Session 13

DEFAULT PREVENTION

Session 13- 1

PRESENTERS
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LARRY B. EADIE U.S. DEPARTMENT OF EDUCATION SYED RIZVI USA FUNDS BEN LEBORYS U.S. DEPARTMENT OF EDUCATION

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Session 13- 2

Institutional Obligation:

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Achieve optimum CDR levels to create disbursement options. Maintain Title IV eligibility.

Session 13- 3

Cohort Default Rate (CDR)
A cohort default rate is the percentage of borrowers entering repayment on loans in a fiscal year and subsequently defaulting (or meeting other conditions) in that same fiscal year or the next fiscal year.

Session 13- 4

Differentiating CDRs
Draft CDR
– – – – Late winter Not public No effects Preliminary look at data to correct for official CDR calculations – All schools may challenge draft CDR

Official CDR
-Fall
-Public -Benefits and Sanctions -Schools may have limited adjustment/ appeal rights

Session 13- 5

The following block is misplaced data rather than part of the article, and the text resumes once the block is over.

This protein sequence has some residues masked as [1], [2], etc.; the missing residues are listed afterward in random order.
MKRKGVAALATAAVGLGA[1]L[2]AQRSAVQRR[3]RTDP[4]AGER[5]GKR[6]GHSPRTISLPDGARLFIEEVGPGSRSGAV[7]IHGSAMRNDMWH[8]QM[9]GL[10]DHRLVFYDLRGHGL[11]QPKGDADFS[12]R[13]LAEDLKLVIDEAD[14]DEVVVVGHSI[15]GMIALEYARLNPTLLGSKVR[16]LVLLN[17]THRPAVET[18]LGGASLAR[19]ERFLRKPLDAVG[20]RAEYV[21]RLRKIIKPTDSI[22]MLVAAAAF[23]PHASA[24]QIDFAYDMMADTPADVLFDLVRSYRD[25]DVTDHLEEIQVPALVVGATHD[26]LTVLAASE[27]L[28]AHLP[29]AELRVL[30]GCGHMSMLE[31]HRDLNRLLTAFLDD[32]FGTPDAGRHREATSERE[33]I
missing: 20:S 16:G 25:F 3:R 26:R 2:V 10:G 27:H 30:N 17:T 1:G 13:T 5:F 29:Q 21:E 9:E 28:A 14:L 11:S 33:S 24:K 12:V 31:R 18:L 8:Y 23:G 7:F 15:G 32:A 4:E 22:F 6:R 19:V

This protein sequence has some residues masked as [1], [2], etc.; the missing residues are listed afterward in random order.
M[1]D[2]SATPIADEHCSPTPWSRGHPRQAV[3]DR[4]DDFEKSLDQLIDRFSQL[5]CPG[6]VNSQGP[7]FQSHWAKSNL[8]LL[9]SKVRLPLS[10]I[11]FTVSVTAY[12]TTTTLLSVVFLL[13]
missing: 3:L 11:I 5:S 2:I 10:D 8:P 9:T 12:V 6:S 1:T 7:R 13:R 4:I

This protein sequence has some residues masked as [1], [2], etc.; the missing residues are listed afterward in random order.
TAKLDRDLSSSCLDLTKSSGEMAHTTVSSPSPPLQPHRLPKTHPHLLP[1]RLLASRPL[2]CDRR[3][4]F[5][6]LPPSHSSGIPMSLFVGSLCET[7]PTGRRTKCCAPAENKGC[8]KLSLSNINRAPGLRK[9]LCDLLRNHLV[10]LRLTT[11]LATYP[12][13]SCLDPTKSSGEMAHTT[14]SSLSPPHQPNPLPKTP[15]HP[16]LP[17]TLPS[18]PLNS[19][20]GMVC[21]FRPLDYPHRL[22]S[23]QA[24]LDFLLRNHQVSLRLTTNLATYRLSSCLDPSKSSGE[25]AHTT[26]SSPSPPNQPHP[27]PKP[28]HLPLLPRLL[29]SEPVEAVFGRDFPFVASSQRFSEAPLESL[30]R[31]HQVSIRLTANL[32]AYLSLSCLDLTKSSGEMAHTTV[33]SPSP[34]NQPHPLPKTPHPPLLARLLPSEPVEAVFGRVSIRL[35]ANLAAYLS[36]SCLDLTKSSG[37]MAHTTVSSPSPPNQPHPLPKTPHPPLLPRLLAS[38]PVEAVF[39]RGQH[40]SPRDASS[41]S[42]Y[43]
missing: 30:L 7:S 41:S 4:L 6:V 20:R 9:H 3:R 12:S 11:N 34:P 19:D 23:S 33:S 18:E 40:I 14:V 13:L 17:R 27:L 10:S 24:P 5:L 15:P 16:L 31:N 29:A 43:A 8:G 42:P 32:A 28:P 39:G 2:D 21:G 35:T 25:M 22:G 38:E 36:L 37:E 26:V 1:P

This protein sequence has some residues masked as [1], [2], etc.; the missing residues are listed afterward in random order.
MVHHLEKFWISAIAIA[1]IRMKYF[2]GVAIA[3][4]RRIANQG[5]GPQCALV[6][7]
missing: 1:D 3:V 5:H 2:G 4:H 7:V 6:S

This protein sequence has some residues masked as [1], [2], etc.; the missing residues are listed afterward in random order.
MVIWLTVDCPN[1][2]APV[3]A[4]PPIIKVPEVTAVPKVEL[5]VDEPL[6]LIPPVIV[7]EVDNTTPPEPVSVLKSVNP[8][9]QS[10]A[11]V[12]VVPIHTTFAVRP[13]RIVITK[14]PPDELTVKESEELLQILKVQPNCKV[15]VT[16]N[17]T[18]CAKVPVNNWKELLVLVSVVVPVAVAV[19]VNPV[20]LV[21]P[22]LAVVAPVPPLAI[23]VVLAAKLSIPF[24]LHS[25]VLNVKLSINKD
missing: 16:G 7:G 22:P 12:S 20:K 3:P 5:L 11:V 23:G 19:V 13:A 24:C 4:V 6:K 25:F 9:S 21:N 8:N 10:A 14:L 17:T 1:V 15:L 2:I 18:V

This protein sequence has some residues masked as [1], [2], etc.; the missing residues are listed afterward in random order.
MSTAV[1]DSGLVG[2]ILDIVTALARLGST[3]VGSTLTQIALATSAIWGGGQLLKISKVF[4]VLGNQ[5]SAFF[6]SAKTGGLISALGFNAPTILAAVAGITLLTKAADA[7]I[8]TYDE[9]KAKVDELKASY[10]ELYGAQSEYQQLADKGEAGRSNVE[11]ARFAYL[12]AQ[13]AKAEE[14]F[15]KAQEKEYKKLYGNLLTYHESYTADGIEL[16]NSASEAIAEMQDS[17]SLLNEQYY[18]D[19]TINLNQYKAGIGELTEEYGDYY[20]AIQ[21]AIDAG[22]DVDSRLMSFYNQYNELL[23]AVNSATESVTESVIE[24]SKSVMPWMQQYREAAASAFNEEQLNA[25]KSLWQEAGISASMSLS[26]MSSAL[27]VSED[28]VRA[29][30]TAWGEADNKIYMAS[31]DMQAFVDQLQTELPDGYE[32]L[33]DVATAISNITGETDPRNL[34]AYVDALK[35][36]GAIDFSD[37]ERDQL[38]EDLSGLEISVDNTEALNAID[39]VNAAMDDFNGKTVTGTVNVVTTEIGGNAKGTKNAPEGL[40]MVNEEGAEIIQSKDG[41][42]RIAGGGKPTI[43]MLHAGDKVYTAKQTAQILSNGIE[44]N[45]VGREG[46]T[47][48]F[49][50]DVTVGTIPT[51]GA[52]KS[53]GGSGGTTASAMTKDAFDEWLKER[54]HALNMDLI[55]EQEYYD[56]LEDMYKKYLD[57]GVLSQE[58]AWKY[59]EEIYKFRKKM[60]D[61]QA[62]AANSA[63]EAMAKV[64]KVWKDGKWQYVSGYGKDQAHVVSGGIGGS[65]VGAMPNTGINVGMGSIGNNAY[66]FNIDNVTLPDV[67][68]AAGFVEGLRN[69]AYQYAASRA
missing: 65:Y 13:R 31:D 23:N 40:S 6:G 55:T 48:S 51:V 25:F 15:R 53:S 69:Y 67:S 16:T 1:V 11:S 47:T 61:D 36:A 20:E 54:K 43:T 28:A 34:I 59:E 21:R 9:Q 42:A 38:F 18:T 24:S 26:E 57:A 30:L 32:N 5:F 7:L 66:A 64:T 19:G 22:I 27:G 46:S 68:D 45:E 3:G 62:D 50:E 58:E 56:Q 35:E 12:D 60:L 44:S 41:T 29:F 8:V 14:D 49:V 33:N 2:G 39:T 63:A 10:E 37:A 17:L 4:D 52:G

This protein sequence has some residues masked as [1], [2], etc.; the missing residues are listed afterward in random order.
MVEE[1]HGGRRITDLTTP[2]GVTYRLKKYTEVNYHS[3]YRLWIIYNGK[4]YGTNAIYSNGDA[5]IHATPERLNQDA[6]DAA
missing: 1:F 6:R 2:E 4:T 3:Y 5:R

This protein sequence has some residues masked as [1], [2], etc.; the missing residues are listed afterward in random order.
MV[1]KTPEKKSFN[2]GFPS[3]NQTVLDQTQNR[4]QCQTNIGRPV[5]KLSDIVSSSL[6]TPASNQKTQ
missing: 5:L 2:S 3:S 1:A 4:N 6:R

Challenges: How do we respond to . . .
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Cost of Attendance vs.. Loan Amounts Plastics--ATM, Debit, Charge, or Credit cards Alternative Loans Car Loan

Session 13- 6

Credit and Debt Counseling agencies
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Educate students on how to manage their finances Build sound financial future Promote successful loan repayment Reduce defaults

Session 13- 7

Patterns of Defaulted Borrowers

Borrowers who drop out of school within the first two years of enrollment tend to be a higher risk for loan default.

Session 13- 8

Why would you need a Default Management Plan

Success is proven when plans are implemented and executed. Plans pull together people & resources for a common goal. Essential ingredients: Institution-wide “buy-in” and top executive involvement..
Session 13- 9

Why have Best Practices?
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Keep your borrowers in school Control your Cohort Default Rate Reduce defaults overall

Session 13-10

Benefits with Official CDRs

CDR is < 10.0% for 3 most recent FYs
• disburse all loan funds in one disbursement

CDR is < 5.0% for most recent FY
• single disbursement for study abroad

Session 13-11

Elements of a DMP
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Establish a default management team Identify offices involved in the delivery of student financial aid Determine staff represented (president, senior administration & middle management Select a leader from senior administration Consider other potential team members (student representative, faculty) Formulate duties of the team